Under Ohio law, a plaintiff may recover damages for the non-economic loss of pain and suffering. Pain and suffering incorporates both the mental and physical distress suffered by a plaintiff after an accident.Â Examples include, but are not limited to: broken bones, aches, pains, soreness, depression, anxiety, and embarrassment.Â Pain and suffering also includes things such as the temporary or permanent loss in ability and the potential shorting of life.Â Whether a plaintiff receives a damage award for pain and suffering is a question left to the jury. The actual amount granted by the jury is wholly subjective.Â Pain and suffering is independent from doctorsâ€™ bills and lost wages.Â Therefore, it will be in the discretion of the jury to calculate an amount they think is necessary to compensate the plaintiff. When presenting evidence to the jury, a plaintiff may choose to testify to his or her pain and suffering and/or have an expert testify as to the extent of plaintiffâ€™s pain and suffering. The jury is not allowed, however, to consider such things as the defendantâ€™s wealth or enacting a punishment against the defendant when calculating the amount of compensatory damages for a noneconomic loss.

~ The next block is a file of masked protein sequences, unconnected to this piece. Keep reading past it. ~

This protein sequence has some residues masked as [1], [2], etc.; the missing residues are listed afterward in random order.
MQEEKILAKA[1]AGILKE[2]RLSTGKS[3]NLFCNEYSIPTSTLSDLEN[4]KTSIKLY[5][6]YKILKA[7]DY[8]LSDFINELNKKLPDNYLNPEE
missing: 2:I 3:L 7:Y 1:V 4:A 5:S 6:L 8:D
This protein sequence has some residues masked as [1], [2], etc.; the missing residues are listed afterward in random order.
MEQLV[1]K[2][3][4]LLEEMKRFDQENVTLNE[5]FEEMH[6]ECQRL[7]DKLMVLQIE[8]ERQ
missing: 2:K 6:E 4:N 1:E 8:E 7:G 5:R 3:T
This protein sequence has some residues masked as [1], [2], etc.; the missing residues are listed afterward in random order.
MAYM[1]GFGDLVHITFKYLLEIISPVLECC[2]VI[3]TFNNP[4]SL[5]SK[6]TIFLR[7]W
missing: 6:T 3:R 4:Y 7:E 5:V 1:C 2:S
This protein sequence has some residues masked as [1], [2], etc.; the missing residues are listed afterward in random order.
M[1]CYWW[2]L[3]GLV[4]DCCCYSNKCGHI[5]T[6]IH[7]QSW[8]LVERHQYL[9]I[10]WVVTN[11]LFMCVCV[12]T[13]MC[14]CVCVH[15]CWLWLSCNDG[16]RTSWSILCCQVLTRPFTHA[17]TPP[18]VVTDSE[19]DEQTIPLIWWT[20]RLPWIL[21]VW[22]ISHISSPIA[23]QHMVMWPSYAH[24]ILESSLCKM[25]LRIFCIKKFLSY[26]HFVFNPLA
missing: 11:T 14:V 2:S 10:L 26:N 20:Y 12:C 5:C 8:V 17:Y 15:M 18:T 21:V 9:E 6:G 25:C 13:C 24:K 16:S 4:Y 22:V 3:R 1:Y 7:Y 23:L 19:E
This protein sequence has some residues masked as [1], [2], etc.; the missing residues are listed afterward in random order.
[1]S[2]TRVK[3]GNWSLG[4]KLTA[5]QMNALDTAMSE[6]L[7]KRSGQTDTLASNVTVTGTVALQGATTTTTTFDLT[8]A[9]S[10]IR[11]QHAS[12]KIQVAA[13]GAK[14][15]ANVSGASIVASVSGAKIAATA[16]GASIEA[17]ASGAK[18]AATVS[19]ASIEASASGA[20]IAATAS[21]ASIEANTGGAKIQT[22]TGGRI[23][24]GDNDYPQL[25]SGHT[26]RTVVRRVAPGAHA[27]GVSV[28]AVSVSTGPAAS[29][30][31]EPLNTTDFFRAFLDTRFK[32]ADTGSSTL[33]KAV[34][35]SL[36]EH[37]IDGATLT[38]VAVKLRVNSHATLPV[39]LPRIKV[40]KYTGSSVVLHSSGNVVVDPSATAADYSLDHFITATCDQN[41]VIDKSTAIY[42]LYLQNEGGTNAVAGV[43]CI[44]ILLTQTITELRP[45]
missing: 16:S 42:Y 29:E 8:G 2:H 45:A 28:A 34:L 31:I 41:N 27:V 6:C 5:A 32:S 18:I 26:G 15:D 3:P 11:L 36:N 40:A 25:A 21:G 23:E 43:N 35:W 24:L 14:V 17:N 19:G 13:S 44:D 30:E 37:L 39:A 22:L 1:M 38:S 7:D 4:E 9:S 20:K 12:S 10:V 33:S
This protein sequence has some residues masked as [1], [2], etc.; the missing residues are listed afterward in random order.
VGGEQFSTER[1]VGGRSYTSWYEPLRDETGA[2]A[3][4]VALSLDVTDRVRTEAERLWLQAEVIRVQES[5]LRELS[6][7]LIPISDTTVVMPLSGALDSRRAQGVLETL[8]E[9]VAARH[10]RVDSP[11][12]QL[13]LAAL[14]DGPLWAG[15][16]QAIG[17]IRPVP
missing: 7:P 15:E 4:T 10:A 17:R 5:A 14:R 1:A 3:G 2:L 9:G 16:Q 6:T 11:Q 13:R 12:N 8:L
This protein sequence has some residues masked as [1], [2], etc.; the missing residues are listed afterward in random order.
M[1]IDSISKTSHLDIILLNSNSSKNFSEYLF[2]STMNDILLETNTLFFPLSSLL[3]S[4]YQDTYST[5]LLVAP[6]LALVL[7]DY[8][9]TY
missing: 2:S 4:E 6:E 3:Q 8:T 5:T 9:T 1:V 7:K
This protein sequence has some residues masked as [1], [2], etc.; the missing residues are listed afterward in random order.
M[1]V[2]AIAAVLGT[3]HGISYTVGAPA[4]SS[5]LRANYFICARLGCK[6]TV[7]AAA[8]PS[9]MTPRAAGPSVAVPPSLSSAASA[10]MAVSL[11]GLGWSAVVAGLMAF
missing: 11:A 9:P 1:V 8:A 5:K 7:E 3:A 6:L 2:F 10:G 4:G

Furthermore, a plaintiff is limited on the amount of damages he or she can recover for noneconomic losses, including pain and suffering. Ohio Revised Code Section 2315.21 prohibits a damage award exceeding the greater of (1) $250,000 or (2) an amount equal to three times the economic loss.Â This section of Ohio law further limits the award to $350,000 per plaintiff or a maximum of $500,000 per occurrence that is that basis of the lawsuit.Â Yet, a plaintiff is not limited on the amount he or she can recover if the injury is seriously debilitating. For instance, damages are not limited if plaintiffâ€™s injuries create a permanent and substantial physical deformity, such as a loss of use of an arm, or plaintiff suffers a permanent injury which prevents the plaintiff from proper functioning and limits the plaintiffâ€™s ability to independently take care of self or sustain life.